Correction, my brain was silent, but my mouth spoke anyway. Tabbris, so thoroughly shocked by what the older Seosten had said, actually took over reflexively and made me blurt that single word.

I felt her immediate horror at what she had done suddenly take over then, as she mentally retreated. Her frantic apologies filled my head, the self-disgust and shame that the girl felt at the fact that she had actually taken me over for that single word almost making me feel physically ill.

My hand snapped up to stop the woman from talking for a minute. The action was my choice that time, as I focused inward. Tabbris! Tabbris, listen. It’s okay. It’s okay! Just listen to me, okay?

I’m sorry, the response came. The Seosten girl sounded sick, and weak. I’m sorry. I made you talk. I took over and I didn’t even ask. I’m sorry. She said we could find Mama and… and…

And you did the exact thing I would’ve done in your situation, I pointed out. Hell, Tab, I pretty much am in your situation. If someone told me they knew how to save my mom, I’d freak out too. I would. Do not apologize, okay? You apologize when you do something wrong, and you didn’t. You made me say one word. I don’t mind. I’m not mad. Read my mind. You can do that, remember? Read my mind and find out if I’m mad about it. I’m not. And if I’m not mad, you can’t be mad at yourself. You’re my sister, Tabbris. I love you. I’m not mad at you for making me say a single word just because you were so surprised. After everything you’ve done for me, how could I possibly be mad at you for that? It’s okay, I promise. You and me, we’re partners in all this, remember? Partners don’t get mad at things like that. Partners understand. I understand.

For a moment, there was silence. I felt the Seosten girl’s indecision and shame. She really had issues with taking me over, even by accident. I had no idea how it had been for her to act secretly for so long, taking me over and adjusting my memory when she had to. The thought made me wince a little. God, every time I imagined what Tabbris’s life had been like, spending years where nobody knew she existed and she had no idea what had happened to the one woman who was supposed to show up and help take care of her. She had been completely alone, no help, no way of even knowing if she would ever see her mother or Larissa again. And yet, she had kept doing her job. She had kept protecting me, against all that the Seosten had tried. Was I mad at her for having a single moment where she reflexively controlled me? Hell no.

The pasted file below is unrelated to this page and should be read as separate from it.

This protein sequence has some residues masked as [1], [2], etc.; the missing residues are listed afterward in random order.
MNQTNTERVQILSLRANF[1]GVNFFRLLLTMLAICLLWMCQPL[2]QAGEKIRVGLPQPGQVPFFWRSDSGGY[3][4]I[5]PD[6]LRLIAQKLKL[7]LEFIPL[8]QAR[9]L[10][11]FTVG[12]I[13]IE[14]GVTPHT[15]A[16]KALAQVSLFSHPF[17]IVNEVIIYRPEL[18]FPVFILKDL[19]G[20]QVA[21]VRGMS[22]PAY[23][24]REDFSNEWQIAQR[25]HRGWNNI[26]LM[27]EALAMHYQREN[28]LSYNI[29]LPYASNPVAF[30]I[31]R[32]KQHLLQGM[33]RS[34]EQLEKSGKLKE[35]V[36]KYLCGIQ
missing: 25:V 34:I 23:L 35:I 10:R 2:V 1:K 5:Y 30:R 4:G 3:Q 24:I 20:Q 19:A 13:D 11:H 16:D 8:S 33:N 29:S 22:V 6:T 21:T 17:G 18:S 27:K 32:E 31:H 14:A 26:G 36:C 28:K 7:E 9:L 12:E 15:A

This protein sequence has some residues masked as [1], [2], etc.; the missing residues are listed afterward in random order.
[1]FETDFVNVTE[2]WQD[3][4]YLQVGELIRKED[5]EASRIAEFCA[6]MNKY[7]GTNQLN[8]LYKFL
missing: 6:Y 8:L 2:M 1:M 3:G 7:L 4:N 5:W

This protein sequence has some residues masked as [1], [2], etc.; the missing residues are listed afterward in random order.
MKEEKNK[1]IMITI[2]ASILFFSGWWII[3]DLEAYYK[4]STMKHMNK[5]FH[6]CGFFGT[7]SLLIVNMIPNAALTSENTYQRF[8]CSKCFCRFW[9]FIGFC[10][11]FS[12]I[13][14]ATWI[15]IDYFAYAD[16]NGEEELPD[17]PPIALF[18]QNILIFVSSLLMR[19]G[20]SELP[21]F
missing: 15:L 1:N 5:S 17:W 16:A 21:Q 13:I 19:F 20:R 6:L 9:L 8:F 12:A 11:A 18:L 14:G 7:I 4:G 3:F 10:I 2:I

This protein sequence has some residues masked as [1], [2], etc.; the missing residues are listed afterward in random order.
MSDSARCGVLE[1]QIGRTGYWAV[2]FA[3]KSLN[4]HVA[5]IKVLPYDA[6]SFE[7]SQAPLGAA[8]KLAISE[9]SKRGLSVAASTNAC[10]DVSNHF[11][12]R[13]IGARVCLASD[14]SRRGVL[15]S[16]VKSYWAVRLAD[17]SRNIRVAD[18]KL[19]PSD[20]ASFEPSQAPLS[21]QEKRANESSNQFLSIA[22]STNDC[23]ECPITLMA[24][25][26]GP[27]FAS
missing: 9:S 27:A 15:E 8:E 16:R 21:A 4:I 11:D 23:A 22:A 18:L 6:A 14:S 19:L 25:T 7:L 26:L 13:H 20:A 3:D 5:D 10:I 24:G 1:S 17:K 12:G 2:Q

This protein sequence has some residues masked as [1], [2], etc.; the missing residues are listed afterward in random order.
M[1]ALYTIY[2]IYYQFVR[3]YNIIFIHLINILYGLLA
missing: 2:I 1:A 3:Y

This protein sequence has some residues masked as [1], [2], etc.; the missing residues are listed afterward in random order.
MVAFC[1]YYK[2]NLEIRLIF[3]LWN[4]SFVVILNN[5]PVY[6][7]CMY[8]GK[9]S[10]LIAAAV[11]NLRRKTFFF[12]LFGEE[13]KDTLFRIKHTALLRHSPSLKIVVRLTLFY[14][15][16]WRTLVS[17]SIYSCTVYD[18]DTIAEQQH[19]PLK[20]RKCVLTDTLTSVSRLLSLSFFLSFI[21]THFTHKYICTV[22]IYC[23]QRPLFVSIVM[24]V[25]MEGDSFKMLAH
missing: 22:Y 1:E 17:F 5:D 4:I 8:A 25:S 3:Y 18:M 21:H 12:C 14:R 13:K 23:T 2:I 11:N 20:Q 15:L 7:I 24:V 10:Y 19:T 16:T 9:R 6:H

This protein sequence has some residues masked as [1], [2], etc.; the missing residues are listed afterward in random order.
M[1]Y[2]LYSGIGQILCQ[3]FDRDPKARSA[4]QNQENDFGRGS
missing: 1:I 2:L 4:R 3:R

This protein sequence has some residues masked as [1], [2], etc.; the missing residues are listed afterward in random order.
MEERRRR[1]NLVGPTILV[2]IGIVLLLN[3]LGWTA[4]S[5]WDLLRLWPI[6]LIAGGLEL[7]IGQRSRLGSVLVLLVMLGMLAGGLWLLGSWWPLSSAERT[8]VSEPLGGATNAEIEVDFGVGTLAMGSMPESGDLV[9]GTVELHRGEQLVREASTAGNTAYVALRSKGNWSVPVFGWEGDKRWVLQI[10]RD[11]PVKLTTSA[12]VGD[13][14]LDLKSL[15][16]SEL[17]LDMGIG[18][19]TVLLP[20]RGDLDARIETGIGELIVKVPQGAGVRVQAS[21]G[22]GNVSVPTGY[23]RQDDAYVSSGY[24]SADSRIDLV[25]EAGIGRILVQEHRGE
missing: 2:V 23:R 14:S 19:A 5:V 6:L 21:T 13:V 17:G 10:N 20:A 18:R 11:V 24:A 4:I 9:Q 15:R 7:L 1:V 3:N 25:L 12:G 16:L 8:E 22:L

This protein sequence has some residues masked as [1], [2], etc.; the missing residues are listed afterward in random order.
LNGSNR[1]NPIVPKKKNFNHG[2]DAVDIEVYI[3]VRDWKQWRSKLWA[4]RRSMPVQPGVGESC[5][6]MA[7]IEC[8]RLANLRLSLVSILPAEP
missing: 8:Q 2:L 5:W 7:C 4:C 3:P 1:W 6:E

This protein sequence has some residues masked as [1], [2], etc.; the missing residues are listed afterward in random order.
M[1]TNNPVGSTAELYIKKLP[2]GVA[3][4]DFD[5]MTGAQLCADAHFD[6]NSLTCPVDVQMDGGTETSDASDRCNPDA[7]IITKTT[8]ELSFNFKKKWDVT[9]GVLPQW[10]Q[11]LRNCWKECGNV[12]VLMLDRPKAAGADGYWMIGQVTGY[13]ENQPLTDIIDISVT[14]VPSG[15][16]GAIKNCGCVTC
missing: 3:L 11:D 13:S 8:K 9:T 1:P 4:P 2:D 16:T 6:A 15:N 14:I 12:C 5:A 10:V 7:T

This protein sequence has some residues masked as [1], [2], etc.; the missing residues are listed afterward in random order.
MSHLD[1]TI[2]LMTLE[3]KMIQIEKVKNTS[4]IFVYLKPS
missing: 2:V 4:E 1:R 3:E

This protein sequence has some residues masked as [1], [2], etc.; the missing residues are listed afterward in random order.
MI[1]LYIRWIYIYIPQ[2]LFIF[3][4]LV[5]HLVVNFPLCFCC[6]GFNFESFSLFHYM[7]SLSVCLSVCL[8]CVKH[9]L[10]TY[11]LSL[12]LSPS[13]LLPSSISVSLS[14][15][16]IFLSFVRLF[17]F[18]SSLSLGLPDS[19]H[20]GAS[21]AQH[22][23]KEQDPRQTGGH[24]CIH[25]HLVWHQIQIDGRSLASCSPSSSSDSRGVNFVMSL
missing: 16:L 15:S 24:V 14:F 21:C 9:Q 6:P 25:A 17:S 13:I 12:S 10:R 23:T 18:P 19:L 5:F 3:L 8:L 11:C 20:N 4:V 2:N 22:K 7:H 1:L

Finally, Tabbris spoke up a little hesitantly. Flick? I’m really glad that I can talk to you now.

Despite myself, I smiled a little bit at that. I’m glad too, Tab. Now no more freaking out about a little accident, okay? There’s a difference between maliciously controlling someone and what you just did. You’re nothing like those bad Seosten. You’re like your mom, and Athena, or Nimue, or whatever she goes by. And Apollo, apparently. See? There’s plenty of good Seosten. There are bad humans and good humans, bad vampires and good vampires, bad werewolves and good werewolves. And there are bad Seosten and good ones. You, you’re one of the good ones. And you’re my sister.

Feeling her acceptance and relief, I finally turned to focus on the woman in front of me. Though in front of us seemed like the more appropriate phrasing since she knew that Tabbris was there.

“Sorry,” I made myself announce in as dry of a voice as I could manage. “Usually I have a much better poker face than that. I can’t imagine what could’ve happened. I guess I wasn’t myself.”

Yeah, it was a bit of a risk. But honestly, it felt like teasing Tabbris just a little bit about it would help make her feel a little more normal. I didn’t want to treat her like I was walking on eggshells. I wanted her to see that I really didn’t mind, that I really was okay with what happened and with the fact that it might happen again. And that meant teasing her a little. At least, to me it did.

Athena/Nimue seemed to understand what was going on, and what I was doing. She gave a slight smile before speaking simply, in a soft, encouraging voice. “I would very much love to meet Sariel’s child. Particularly one who has frustrated poor Manakel and Paschar so thoroughly.”

Sensing my companion’s reluctant hesitation, I gave her a little inward encouragement. It’s okay, Tab. You saw what she did to all those guys back there. If she says you’re safe here, you are.

After another couple of seconds, the by-now familiar glowing figure stepped forward out of me. The glow faded, leaving that little blonde girl staring a bit fearfully up at the woman in front of us. Honestly, that much I couldn’t blame her for. Even without all the other issues, after what we had seen the woman do back on that planet, being intimidated by her was completely understandable.

“A girl… a daughter…” The soft, gentle words left the woman, and she smiled. “Hello, little one.”

“I… I…” Tabbris swallowed audibly, shivering a little before taking what was obviously a reflexive step back. Her hand went back and down, groping until I caught hold of it and gave her a reassuring squeeze to assure her that I was there. Finally, she managed a weak, “H-hello.”

Sinking down to one knee, the woman  spoke softly, like she was trying not to startle an especially skittish deer. “May I have the name of the girl who has my former allies tearing their hair out?”

I could see the blush on the back of Tabbris’s neck as she squirmed self-consciously. “I-um. M-my name is Tabbris.” Her voice was tiny, her nervousness readily apparent as she answered.

“Tabbris.” I saw a small, knowing smile play over the woman’s face for just a moment, and she nodded. “Yes, I suppose she would choose such an appropriate name for you, wouldn’t she?”